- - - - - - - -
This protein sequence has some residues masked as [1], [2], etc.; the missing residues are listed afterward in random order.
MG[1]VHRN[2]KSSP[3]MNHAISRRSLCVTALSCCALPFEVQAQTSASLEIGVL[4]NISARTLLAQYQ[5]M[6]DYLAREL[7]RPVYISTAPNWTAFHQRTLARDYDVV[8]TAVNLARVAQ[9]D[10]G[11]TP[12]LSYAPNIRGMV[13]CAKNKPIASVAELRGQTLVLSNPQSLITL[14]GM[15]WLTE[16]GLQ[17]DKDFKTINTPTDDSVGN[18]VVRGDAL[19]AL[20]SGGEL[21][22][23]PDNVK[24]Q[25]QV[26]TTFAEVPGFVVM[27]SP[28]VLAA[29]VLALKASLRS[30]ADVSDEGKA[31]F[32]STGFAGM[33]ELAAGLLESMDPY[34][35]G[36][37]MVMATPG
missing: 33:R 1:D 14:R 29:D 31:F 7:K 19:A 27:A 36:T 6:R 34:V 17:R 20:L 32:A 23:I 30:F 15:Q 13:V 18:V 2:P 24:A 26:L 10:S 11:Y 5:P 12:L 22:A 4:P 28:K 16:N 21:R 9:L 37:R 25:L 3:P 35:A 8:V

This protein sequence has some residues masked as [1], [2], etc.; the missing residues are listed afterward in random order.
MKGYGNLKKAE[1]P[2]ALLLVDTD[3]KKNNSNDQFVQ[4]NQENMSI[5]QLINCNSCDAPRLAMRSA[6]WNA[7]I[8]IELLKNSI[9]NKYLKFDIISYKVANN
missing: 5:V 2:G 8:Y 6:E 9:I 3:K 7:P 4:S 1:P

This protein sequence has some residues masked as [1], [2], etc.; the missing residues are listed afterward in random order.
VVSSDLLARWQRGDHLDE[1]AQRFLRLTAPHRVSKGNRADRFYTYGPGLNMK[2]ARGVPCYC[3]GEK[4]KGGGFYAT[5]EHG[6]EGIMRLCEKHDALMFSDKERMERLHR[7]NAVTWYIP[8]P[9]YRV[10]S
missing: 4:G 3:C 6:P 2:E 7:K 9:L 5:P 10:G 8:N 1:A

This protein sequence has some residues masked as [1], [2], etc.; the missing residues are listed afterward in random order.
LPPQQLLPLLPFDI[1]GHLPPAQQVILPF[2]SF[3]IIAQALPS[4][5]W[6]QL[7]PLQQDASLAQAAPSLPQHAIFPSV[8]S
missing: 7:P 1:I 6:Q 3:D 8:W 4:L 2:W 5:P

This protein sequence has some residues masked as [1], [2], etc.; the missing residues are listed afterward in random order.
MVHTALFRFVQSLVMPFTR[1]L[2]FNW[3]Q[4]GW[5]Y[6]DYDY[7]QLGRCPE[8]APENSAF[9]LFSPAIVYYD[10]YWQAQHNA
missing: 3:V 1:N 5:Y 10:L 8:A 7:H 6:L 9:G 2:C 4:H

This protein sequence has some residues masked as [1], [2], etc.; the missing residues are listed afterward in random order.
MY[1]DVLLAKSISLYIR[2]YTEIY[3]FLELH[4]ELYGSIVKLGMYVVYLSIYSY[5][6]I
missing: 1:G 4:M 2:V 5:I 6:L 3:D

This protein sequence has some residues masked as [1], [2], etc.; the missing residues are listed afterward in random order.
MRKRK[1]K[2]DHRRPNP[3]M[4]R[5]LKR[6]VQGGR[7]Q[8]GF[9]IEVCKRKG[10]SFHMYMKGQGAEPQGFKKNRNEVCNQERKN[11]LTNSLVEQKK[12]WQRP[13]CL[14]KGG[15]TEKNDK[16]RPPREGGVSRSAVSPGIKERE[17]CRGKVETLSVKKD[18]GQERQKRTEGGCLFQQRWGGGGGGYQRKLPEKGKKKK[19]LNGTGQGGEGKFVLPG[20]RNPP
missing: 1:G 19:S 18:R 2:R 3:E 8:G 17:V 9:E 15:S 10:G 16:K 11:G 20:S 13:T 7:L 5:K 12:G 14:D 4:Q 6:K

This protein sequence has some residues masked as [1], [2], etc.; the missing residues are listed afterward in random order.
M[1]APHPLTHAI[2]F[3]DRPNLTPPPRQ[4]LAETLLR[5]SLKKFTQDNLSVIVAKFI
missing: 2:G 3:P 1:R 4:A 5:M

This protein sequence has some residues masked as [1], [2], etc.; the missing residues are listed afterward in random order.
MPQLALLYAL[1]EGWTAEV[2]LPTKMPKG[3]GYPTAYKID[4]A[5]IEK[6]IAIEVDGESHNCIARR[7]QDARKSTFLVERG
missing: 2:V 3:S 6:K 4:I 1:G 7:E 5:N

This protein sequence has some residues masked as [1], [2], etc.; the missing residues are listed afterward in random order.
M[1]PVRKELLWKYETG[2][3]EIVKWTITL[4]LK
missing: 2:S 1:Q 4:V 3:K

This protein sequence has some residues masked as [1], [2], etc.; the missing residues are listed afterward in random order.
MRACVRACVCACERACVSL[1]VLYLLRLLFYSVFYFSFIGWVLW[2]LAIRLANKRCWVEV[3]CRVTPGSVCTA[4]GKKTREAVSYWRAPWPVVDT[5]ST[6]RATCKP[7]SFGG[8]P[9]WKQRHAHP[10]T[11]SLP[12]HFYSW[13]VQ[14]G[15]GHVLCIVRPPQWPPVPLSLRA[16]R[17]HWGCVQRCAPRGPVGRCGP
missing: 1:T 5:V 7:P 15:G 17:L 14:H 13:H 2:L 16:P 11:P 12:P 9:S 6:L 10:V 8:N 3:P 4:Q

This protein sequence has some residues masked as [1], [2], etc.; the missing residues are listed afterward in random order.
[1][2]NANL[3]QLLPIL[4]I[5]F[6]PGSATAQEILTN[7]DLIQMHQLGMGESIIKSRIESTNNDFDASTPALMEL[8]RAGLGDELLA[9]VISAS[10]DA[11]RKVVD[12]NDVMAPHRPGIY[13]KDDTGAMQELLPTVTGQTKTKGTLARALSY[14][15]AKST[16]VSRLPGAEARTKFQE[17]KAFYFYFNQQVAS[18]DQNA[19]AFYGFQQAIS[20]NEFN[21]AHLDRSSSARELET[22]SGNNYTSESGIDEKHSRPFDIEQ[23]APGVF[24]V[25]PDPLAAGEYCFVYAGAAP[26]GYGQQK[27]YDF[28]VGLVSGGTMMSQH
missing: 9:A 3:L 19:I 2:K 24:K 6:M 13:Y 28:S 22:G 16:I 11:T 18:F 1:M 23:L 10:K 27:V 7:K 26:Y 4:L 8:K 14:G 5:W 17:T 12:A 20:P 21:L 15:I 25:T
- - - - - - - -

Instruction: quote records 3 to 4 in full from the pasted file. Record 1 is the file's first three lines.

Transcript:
This protein sequence has some residues masked as [1], [2], etc.; the missing residues are listed afterward in random order.
VVSSDLLARWQRGDHLDE[1]AQRFLRLTAPHRVSKGNRADRFYTYGPGLNMK[2]ARGVPCYC[3]GEK[4]KGGGFYAT[5]EHG[6]EGIMRLCEKHDALMFSDKERMERLHR[7]NAVTWYIP[8]P[9]YRV[10]S
missing: 4:G 3:C 6:P 2:E 7:K 9:L 5:P 10:G 8:N 1:A

This protein sequence has some residues masked as [1], [2], etc.; the missing residues are listed afterward in random order.
LPPQQLLPLLPFDI[1]GHLPPAQQVILPF[2]SF[3]IIAQALPS[4][5]W[6]QL[7]PLQQDASLAQAAPSLPQHAIFPSV[8]S
missing: 7:P 1:I 6:Q 3:D 8:W 4:L 2:W 5:P